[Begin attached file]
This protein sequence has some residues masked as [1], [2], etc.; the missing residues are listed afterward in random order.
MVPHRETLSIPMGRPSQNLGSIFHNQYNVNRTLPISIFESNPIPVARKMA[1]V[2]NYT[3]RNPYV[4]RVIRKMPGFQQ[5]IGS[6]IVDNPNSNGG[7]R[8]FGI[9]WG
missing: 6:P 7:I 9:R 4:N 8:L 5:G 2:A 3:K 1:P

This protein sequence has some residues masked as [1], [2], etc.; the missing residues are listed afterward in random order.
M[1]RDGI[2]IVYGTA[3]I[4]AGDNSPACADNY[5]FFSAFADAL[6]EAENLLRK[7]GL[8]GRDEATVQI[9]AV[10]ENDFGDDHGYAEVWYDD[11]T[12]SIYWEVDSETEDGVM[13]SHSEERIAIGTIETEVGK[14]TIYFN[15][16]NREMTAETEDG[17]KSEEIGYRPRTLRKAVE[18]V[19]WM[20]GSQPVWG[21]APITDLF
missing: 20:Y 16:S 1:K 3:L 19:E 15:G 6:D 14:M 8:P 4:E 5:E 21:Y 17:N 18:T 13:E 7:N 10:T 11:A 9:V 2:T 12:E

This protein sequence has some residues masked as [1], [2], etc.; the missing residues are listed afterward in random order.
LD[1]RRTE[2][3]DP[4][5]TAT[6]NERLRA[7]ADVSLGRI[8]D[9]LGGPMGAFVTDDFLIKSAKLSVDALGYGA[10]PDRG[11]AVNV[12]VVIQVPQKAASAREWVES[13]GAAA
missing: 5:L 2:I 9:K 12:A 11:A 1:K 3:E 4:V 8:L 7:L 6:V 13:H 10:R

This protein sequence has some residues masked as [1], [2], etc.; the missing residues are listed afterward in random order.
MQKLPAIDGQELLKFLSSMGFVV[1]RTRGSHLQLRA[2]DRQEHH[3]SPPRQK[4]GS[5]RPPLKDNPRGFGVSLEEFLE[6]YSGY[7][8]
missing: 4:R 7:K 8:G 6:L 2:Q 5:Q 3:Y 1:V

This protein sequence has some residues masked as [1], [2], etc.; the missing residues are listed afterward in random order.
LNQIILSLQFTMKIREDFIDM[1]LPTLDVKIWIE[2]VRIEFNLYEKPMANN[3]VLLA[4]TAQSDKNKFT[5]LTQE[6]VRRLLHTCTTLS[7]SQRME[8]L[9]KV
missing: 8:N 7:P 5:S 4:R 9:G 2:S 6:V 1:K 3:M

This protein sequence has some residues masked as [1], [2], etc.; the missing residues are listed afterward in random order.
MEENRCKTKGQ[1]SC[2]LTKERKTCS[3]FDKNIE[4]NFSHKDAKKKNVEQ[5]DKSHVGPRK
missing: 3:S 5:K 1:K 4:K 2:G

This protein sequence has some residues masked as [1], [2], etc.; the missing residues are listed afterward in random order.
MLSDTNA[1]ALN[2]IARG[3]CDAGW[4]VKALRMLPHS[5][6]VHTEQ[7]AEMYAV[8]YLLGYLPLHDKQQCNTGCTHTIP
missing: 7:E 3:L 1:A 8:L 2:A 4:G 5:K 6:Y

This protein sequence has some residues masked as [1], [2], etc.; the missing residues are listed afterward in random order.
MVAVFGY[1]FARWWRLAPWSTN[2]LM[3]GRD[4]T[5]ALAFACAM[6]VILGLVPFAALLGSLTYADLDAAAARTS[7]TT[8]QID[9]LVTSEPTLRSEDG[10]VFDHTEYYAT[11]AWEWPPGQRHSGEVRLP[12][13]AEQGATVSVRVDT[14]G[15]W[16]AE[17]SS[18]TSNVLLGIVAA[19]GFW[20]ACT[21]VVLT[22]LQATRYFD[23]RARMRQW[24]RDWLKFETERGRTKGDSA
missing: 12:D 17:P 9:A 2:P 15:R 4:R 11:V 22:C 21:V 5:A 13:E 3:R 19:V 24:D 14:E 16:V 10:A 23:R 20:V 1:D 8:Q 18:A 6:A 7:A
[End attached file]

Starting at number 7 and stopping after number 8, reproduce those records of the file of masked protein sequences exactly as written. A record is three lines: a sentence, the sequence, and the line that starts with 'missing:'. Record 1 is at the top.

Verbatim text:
This protein sequence has some residues masked as [1], [2], etc.; the missing residues are listed afterward in random order.
MLSDTNA[1]ALN[2]IARG[3]CDAGW[4]VKALRMLPHS[5][6]VHTEQ[7]AEMYAV[8]YLLGYLPLHDKQQCNTGCTHTIP
missing: 7:E 3:L 1:A 8:L 2:A 4:G 5:K 6:Y

This protein sequence has some residues masked as [1], [2], etc.; the missing residues are listed afterward in random order.
MVAVFGY[1]FARWWRLAPWSTN[2]LM[3]GRD[4]T[5]ALAFACAM[6]VILGLVPFAALLGSLTYADLDAAAARTS[7]TT[8]QID[9]LVTSEPTLRSEDG[10]VFDHTEYYAT[11]AWEWPPGQRHSGEVRLP[12][13]AEQGATVSVRVDT[14]G[15]W[16]AE[17]SS[18]TSNVLLGIVAA[19]GFW[20]ACT[21]VVLT[22]LQATRYFD[23]RARMRQW[24]RDWLKFETERGRTKGDSA
missing: 12:D 17:P 9:A 2:P 15:R 4:R 11:V 22:C 21:V 5:A 13:E 3:R 19:V 24:D 14:E 16:V 10:A 23:R 20:V 1:D 8:Q 18:A 6:A 7:A